August 11, 2007 — The principal of a controversial city-funded Arab-themed school abruptly resigned yesterday after she ignited a firestorm by saying there was nothing wrong with T-shirts that said “Intifada NYC.”
Pressure for Debbie Almontaser’s ouster had mounted all week since her tortured explanation that “intifada” was a message of empowerment. The inflammatory statement was about Arab women in New York City “shaking off oppression” and not supporting the Palestinian uprising that killed thousands, she said.
Those remarks, first reported in The Post on Monday, focused renewed attention on her mission to create a dual-language Arabic school for grades 6 through 12. Critics say Khalil Gibran International Academy, which would be located in Boerum Hill, Brooklyn, will isolate Muslim students.
“I think she felt that she has become the focus of, rather than having the school focus, and so today she submitted her resignation, which is nice of her to do and I appreciate her service,” Mayor Bloomberg said yesterday on his radio show.
Almontaser will remain on the Department of Education payroll and be reassigned to a position not connected with the academy.
“I became convinced yesterday that this week’s headlines were endangering the viability of Khalil Gibran International Academy, even though I apologized,” Almontaser said in a statement. “I will not allow the recent outcry to undermine these possibilities for the children of our city.”
She was to make $120,197 as principal.
The Department of Education said it remains committed to opening the school, and is searching for a new principal.
Numerous elected officials, citizens and advocacy groups said Almontaser’s comments, made in a city already in the cross hairs of Islamic terrorists, raised doubts that she could handle the sensitivity of managing an Arab-themed school.
“We had a conversation, and she came to the conclusion that her presence, given that she’d become a lightning rod, could destabilize the school and handicap it,” said David Cantor, a spokesman for Schools Chancellor Joel Klein.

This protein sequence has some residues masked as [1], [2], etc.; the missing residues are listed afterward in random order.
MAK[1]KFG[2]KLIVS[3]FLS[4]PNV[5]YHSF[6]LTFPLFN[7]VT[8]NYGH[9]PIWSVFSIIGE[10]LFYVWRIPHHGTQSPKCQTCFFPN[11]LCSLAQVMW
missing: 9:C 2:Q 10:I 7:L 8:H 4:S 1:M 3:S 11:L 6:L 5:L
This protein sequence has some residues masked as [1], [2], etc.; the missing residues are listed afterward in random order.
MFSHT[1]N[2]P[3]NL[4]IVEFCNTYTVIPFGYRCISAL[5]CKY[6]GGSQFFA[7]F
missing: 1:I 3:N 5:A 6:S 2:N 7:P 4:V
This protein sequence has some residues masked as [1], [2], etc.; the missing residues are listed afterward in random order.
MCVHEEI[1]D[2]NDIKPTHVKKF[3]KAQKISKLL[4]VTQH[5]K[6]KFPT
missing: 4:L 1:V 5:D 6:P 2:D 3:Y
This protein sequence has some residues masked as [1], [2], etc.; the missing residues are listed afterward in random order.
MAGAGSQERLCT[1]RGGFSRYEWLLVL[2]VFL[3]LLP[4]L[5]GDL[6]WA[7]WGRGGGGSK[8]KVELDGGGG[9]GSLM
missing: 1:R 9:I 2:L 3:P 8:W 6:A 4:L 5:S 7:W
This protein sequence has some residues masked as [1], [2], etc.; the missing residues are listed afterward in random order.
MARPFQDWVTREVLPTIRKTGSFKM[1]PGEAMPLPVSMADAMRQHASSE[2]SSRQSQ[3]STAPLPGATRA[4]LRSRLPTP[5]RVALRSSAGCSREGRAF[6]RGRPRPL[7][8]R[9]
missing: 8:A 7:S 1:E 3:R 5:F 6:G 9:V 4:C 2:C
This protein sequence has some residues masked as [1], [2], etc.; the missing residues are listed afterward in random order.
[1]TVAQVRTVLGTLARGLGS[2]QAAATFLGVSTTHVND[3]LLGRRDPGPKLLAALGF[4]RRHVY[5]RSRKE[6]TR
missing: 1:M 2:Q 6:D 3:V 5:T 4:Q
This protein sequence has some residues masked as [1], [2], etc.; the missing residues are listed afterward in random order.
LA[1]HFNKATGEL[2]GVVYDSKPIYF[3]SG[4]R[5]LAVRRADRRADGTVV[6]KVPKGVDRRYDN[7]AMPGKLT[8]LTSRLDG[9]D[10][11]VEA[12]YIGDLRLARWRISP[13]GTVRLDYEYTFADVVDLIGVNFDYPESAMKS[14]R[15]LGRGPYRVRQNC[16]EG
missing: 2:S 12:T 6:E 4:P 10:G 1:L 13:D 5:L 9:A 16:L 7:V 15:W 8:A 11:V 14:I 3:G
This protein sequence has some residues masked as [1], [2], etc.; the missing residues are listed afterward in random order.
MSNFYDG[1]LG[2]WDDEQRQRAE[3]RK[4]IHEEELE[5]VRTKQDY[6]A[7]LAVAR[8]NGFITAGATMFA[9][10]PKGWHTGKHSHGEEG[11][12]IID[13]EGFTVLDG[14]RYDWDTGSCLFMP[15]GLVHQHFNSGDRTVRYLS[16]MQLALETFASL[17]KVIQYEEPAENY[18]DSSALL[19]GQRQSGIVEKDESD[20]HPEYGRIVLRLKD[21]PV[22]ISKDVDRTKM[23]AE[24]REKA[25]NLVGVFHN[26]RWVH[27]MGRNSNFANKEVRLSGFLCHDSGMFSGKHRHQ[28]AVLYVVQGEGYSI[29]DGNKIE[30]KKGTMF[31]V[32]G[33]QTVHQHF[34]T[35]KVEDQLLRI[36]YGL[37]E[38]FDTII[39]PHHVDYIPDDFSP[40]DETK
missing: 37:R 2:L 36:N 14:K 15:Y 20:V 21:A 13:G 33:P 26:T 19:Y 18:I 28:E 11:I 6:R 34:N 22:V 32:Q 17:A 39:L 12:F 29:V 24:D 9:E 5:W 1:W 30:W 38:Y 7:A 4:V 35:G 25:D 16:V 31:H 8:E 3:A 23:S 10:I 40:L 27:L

“We welcome and respect her decision to resign,” said Joel Levy, the New York regional director of the Anti-Defamation League. “We think the basic concept [of the school] is a good one. A lot of legitimate concerns were raised, and we hope and believe the Department of Education is addressing them.”
He added that teaching more Americans to speak Arabic is a “national security issue.”
Almontaser did not return calls for comment yesterday.
Members of Asian Women Active in Arts and Media, the group that created the T-shirts, declined to comment when The Post visited its headquarters on Third Avenue in Brooklyn. At the time of the visit, more than a dozen young women were watching an Almontaser lecture on a DVD.
The group shares space with the Saba Association of Yemeni-Americans, where Almontaser acts a spokeswoman and sits on the board of directors.
Despite Almontaser’s years of experience working in media and as a spokeswoman for the Arab community, Bloomberg said she simply misspoke about the tees.
“She’s certainly not a terrorist. She really does care . . . She’s not all that media savvy, maybe, and she tried to explain a word rather than just condemn,” he said.
Almontaser’s ouster did not mollify the school’s harshest critics. “This madrassa [Islamic school] needs to be stopped right now and be investigated,” said Hope Winters, a Manhattan mom with the group Stop the Madrassa. The group first brought the “Intifada NYC” T-shirts to the public’s attention.
“The fact that she is gone doesn’t mean anything at all. All the people behind her are still there,” she said.
Additional reporting by Kaili McDonnough, Tim Perone and Jeremy Olshan